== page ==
Formalising Functions: The History of a Passing Challenge to Capitalist Economy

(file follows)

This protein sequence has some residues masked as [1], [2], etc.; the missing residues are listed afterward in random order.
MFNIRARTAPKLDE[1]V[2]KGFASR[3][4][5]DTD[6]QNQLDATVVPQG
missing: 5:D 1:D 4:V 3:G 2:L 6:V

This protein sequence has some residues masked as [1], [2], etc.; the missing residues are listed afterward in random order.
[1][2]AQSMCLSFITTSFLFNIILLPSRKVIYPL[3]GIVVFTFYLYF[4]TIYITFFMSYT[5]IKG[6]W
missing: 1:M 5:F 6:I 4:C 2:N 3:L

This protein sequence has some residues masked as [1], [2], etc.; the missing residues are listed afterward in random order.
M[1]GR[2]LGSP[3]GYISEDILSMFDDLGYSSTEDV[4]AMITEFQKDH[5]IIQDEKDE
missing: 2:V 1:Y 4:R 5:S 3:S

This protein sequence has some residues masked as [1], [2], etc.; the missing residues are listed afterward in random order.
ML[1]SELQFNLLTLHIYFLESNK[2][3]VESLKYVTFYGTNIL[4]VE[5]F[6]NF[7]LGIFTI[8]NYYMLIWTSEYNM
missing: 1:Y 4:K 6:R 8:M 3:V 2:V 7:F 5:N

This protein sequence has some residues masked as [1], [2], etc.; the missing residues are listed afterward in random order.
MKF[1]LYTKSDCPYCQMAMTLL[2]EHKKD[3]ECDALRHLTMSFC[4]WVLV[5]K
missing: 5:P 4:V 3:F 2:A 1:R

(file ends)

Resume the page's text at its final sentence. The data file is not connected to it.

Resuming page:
Our idea of the economy is modern. In most premodern societies the principal unit of production and distribution was the household, and our word and concept of economy can be traced back to the Greek oikos or household. Paradigmatically, the oikos was purposefully directed and ruled by the visible hand of its patriarchal oikonomos, who delegated to his wife management of their children and slaves. In much of mediaeval Europe peasant households were encompassed within the larger economy of the manorial or castlery household, whilst the royal household increasingly domesticated agrarian aristocrats into urban courtiers. What was thereby eroded may be understood as a feudal system in which a hierarchy of lords and vassals had unequal and different, but nonetheless reciprocal, rights and duties. Early modern ‘political oeconomy’ saw royal chancellors tax and ‘police’ productive activity in ways claimed to be for the public good, and which, alongside public debt, financed an increasing concentration of coercive power and of legal and administrative authority in the hands of the sovereign. Limits to this coercive order were identified by Adam Smith’s theoretical abstraction of a specifically commercial order, which operated and expanded as if providentially directed by an ‘invisible hand’ through the division of productive labour (Smith 1976: 456). This order has become an object of enquiry, explained in terms of specifically economic laws that seemed to have the causal force of Newtonian nature. The nomoi that order the economy were held to be entirely impersonal, operating independently of human purposes.